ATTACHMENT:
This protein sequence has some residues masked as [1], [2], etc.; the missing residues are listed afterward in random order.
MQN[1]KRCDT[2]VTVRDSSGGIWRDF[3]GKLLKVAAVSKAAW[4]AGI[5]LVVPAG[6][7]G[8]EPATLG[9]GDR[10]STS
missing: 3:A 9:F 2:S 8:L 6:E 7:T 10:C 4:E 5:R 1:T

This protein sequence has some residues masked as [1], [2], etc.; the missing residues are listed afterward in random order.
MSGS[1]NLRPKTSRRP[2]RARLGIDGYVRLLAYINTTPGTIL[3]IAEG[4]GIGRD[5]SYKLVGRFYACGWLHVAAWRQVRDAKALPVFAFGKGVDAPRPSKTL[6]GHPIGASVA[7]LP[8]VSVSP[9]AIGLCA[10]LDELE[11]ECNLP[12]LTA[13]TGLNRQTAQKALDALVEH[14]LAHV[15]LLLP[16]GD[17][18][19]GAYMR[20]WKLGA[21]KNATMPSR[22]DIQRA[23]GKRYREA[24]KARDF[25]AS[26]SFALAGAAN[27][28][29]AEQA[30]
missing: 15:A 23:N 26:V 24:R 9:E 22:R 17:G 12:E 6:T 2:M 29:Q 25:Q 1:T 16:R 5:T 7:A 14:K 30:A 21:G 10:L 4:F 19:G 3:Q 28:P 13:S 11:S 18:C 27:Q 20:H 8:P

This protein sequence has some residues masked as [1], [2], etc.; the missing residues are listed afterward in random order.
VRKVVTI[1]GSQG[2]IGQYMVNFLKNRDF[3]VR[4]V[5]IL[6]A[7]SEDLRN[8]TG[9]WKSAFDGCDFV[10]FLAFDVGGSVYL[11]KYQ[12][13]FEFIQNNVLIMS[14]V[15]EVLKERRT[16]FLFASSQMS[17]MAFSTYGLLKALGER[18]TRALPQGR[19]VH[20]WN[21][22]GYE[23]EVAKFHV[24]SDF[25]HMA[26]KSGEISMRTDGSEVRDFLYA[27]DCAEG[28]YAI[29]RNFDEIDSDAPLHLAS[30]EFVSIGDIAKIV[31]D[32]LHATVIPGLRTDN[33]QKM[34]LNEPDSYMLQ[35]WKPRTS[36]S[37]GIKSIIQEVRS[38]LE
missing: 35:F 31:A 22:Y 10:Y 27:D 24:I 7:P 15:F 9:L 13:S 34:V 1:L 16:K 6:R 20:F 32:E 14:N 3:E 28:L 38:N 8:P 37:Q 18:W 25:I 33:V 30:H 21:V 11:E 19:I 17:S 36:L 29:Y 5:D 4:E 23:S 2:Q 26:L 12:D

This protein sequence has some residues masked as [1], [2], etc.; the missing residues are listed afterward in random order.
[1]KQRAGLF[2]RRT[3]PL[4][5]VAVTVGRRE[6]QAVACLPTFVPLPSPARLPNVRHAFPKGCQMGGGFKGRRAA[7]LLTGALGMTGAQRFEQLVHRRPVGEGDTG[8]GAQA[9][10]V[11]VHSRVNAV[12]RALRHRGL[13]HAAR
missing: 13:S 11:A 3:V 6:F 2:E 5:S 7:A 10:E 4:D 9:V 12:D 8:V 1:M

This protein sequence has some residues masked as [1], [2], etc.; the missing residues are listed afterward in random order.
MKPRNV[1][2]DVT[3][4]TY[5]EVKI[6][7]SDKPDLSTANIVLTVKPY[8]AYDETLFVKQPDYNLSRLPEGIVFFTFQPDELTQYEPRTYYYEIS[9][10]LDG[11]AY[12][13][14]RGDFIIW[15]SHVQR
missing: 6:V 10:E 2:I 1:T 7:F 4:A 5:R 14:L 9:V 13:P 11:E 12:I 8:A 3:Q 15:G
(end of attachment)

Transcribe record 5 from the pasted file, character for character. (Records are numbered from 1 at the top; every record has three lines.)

This protein sequence has some residues masked as [1], [2], etc.; the missing residues are listed afterward in random order.
MKPRNV[1][2]DVT[3][4]TY[5]EVKI[6][7]SDKPDLSTANIVLTVKPY[8]AYDETLFVKQPDYNLSRLPEGIVFFTFQPDELTQYEPRTYYYEIS[9][10]LDG[11]AY[12][13][14]RGDFIIW[15]SHVQR
missing: 6:V 10:E 2:I 1:T 7:F 4:A 5:R 14:L 9:V 13:P 11:E 12:I 8:A 3:Q 15:G